May 23, 2012

Circle of Compassion. ~ Ina Sahaja

Photo: bokeh burger

Ahimsa, or non-harming, the first of Patañjali’s yamas, implies an attitude of authentic non-violence towards all beings.
Yoga Sutra2.35 ahimsāpratiṣṭhāyām tatsannidhau vairatyāgah

According to Nischala Joy Devi’s translation and commentary, The Secret Power of Yoga, the yamas are, “reflections of our true nature”.

They are honorable qualities to be embellished.

In Yoga Sutra 2.35, it is said that the practitioner who is free of violent thought and action will not be met with violence through other people or circumstance. The more one embodies non-violence (ahimsa), the more ones’ presence inspires friendliness in others.

Ahimsa fulfills a cyclical vision of compassion. It doesn’t just mean being outwardly nice or charitable. Ahimsa is an authentic offering of compassion for all beings. This expression doesn’t need to take one specific form, but it does come from the inside out, from a genuine desire to be of service for the benefit of all beings everywhere.

And that’s where the magic happens, according to Patañjali. When we truly offer compassion to all beings, we are free from violence meeting us in our lives. When we boldly stop the cycle of aggression, our actions take on a new freshness. Instead of perpetuating the old, we initiate a new cycle of compassion.

I recently attended a lecture where I was told that in Patanjali’s view of ahimsa, eating animals is not violent. However, the lecturer pointed out, it is violent to try to convince others of your own personal beliefs.

I completely agree with the last bit. No one wants to sign up to be converted. Though the exact date of the first recording of the Yoga Sutras is debatable, the social context is generally considered to be of a time when Brāhminical scholars (practitioners, lineage holders) weighed heavily on the vegetarian side.

There are unmistakable similarities between the five precepts of Jain monks, who are also notorious vegetarians, and the Sutra’s five yamas (they are the same!), and it has been implied that the Yoga Sutras have a certain Jainist flavor (and Buddhist, too, amidst a soup of other traditions). It’s really not a huge stretch to see that Patanjali could have been talking about vegetarianism.

He also could be speaking about the internalization, externalization, or circularization of violence. Or, he could have been commenting on any number of related topics and sub topics. The Yoga Sutras are notoriously rich, and deserve to be returned to and contemplated regularly.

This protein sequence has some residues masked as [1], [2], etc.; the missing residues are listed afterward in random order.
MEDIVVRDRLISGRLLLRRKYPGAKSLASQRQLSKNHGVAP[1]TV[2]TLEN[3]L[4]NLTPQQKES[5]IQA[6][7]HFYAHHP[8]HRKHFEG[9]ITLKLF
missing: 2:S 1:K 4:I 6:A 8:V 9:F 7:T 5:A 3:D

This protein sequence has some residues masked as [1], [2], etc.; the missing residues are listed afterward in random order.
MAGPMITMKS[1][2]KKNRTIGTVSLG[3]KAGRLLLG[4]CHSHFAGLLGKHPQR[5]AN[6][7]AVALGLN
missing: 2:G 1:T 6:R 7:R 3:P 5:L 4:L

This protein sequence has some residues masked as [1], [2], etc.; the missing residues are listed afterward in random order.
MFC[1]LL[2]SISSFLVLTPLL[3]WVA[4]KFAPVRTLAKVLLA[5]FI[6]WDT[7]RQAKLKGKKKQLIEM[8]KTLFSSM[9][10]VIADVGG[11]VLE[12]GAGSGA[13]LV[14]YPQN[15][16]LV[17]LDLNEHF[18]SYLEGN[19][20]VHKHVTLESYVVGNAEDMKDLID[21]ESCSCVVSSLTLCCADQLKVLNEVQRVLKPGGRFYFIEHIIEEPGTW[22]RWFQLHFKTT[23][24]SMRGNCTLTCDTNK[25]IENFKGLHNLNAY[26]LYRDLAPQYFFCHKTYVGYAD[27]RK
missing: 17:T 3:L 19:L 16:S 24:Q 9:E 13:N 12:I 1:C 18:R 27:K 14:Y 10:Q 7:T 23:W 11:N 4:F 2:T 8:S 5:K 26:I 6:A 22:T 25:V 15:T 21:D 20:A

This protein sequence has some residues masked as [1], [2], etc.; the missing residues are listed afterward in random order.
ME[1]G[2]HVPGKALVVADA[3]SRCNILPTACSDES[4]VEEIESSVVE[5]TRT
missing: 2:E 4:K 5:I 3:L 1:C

Generally, it is worth contemplating the stuff we don’t like to think about, even if it comes to seeing our own shadow. Especially if it comes to seeing our own shadow. We face our views on this particular issue every day, often without really paying attention. The really extraordinary opportunity in this, though, is that we can pay attention. We have the chance to make decisions, to vote with our dollar—to act out how we feel—every single time we sit down for a meal.

There is so much  overwhelming evidence of the environmental price we pay for meat. In addition to this load of bricks, if you choose to take on the intricate contemplations of the karmic cycle of cause and effect, you are very brave, indeed. Karma is yet another vastly rich subject matter, also highly worthy of continued contemplation.

I’m convinced that best I can really do as an activist, and can encourage others to do, too, is to think about it all again, and again, and again. Strangely, it can be fun to contemplate the obvious modern implications of these types of ancient, yet formative, texts (for example, brahmacharya as “celibacy”).

When we halt the inquiry, when we stop considering the effects of our actions, when we stop the dialogue because it’s just too uncomfortable, we immediately stunt the growth of ourselves and of our community.

We get stuck in the old, and stop growing into new ideas. We get off the train of togetherness, and forget about the interconnectedness of all life everywhere.

Staying on this train unites the giving and receiving, and brings us full circle in the cycle of compassion.

This is a huge topic and I welcome your comments. How do you embody ahimsa and why is it important to you? I’d really like to hear your thoughts and am open to the ongoing dialogue.

Ina Sahaja is a local Boulder Yoga teacher, known for her dynamic Prana Flow classes and inspirational kirtans. She loves finding herself swimming, hiking, biking, translating Sanskrit poetry, singing Indian devotional music, and exploring obscure mountain trails with her dog. Join her online conversation at www.yogawithina.com or www.facebook.com/ina.sahaja.

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Editor: Seychelles Pitton

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